When springs starts Elaine understands that the cat’s eye became more powerful and empowers her. We can see that when sometime in March Cordelia throws Elaine into a ravine. Elaine tries to save herself and she get paralyzed when a vision of the Virgin Mary frees her. At that moment she finds the power to get rid of her friends and find new ones.
During the summers Elaine remember having happy times in her childhood. She remember spending time with her parents and brother in the bush, collecting insects and having fun. This was also the period when she was far from her evil friends.
Seasons can be very symbolic, with all kind of variations and nuances. In this case for Elaine winter is darkness, fear, summer and spring are fun and freedom.
How-to Essay 5
Novel: The Penelopiad by Margaret Atwood
Penelope the heroine?
Penelope, the excellent archetype for loyalty, prudence and intelligence overwhelms us with the purely human and precarious about this character: twenty years waiting for the return of her husband Odysseus, crying her loneliness as a foreigner in Ithaca, being a housewife with more than fifty servants, taking care of the goods and lands of her family and finally exercising all its cunning to keep out a hundred suitors who wanted to take the place of Odysseus.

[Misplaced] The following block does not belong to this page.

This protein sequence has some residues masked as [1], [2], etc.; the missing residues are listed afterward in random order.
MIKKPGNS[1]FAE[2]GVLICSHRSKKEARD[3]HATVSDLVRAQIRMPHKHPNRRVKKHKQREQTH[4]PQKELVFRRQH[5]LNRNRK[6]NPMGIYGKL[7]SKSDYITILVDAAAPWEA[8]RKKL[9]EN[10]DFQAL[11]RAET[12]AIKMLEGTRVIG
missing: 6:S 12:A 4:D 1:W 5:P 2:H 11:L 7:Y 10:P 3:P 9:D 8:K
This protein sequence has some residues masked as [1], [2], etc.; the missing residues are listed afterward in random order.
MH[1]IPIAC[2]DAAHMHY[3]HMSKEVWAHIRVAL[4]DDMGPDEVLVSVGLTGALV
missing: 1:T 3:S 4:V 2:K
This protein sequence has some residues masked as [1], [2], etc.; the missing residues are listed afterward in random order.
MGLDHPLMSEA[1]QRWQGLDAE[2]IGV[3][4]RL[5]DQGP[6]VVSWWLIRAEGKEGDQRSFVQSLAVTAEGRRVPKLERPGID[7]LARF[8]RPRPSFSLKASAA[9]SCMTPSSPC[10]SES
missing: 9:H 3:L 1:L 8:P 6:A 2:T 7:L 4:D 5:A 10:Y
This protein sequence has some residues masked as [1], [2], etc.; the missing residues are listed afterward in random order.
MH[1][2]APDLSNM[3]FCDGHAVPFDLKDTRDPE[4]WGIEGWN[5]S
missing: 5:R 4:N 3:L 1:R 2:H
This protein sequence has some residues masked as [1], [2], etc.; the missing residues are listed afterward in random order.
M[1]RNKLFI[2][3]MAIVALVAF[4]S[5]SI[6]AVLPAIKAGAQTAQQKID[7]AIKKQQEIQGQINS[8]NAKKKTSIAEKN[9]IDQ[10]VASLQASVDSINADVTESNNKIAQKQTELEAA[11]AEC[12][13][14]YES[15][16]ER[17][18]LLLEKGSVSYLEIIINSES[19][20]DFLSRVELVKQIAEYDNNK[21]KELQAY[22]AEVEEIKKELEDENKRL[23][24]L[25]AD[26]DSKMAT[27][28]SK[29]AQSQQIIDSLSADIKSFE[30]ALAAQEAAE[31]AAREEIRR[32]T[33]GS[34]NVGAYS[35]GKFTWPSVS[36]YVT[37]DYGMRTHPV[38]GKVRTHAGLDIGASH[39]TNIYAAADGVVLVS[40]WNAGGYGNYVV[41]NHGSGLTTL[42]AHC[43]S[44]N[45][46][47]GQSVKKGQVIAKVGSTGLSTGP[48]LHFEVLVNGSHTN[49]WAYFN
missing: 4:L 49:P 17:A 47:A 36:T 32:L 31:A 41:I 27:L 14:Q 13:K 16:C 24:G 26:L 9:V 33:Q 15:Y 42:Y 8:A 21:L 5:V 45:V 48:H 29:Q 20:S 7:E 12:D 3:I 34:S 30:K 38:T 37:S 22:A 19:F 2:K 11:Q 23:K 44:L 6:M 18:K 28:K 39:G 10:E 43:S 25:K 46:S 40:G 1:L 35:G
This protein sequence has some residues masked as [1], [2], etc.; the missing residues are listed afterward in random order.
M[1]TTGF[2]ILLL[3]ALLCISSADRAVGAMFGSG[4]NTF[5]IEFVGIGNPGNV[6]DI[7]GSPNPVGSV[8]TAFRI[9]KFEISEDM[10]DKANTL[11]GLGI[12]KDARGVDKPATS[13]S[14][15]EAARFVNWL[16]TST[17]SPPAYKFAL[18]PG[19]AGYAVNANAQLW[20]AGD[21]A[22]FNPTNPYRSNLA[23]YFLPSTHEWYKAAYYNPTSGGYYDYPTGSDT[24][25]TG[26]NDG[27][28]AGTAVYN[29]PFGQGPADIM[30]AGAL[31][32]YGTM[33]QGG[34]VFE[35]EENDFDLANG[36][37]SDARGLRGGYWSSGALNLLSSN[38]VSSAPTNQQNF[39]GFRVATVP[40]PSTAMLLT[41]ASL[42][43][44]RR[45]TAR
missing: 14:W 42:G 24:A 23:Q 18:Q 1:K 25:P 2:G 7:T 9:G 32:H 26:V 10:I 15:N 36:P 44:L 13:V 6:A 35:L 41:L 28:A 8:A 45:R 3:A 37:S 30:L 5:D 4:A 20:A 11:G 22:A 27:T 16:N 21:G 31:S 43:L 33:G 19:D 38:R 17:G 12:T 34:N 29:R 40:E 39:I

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As Atwood attempts by Penelope is that we see the other side of the coin without transposing the Homeric version, she emphasizes on certain nuances showing these ideal heroes not so virtuous and not so ideals. This is model case of Odysseus: twenty years of absence of his native Ithaca, spending half this time fighting in the Trojan War and another ten trying to return home, going through all kinds of adversity, overcoming monsters and sleeping with goddesses. Famous for his cunning he returns home in camouflage to check the fidelity of his wife and maybe surprise the suitors who have invaded his home. Thanks to this surprise hit, he murders the 120 suitors and not happy at all with this result he also kills his twelve maids alleging to have betrayed him by sleeping with such pretenders without their consent.
And it is here where we question the heroism and courage of Odysseus. A man whom the gods would smile upon, the law protects him unconditionally and his wife and son are loyal to him. Born top succeed his father, King of Ithaca, Odysseus concentrates all the possible privileges in which the female subordination is not the smallest.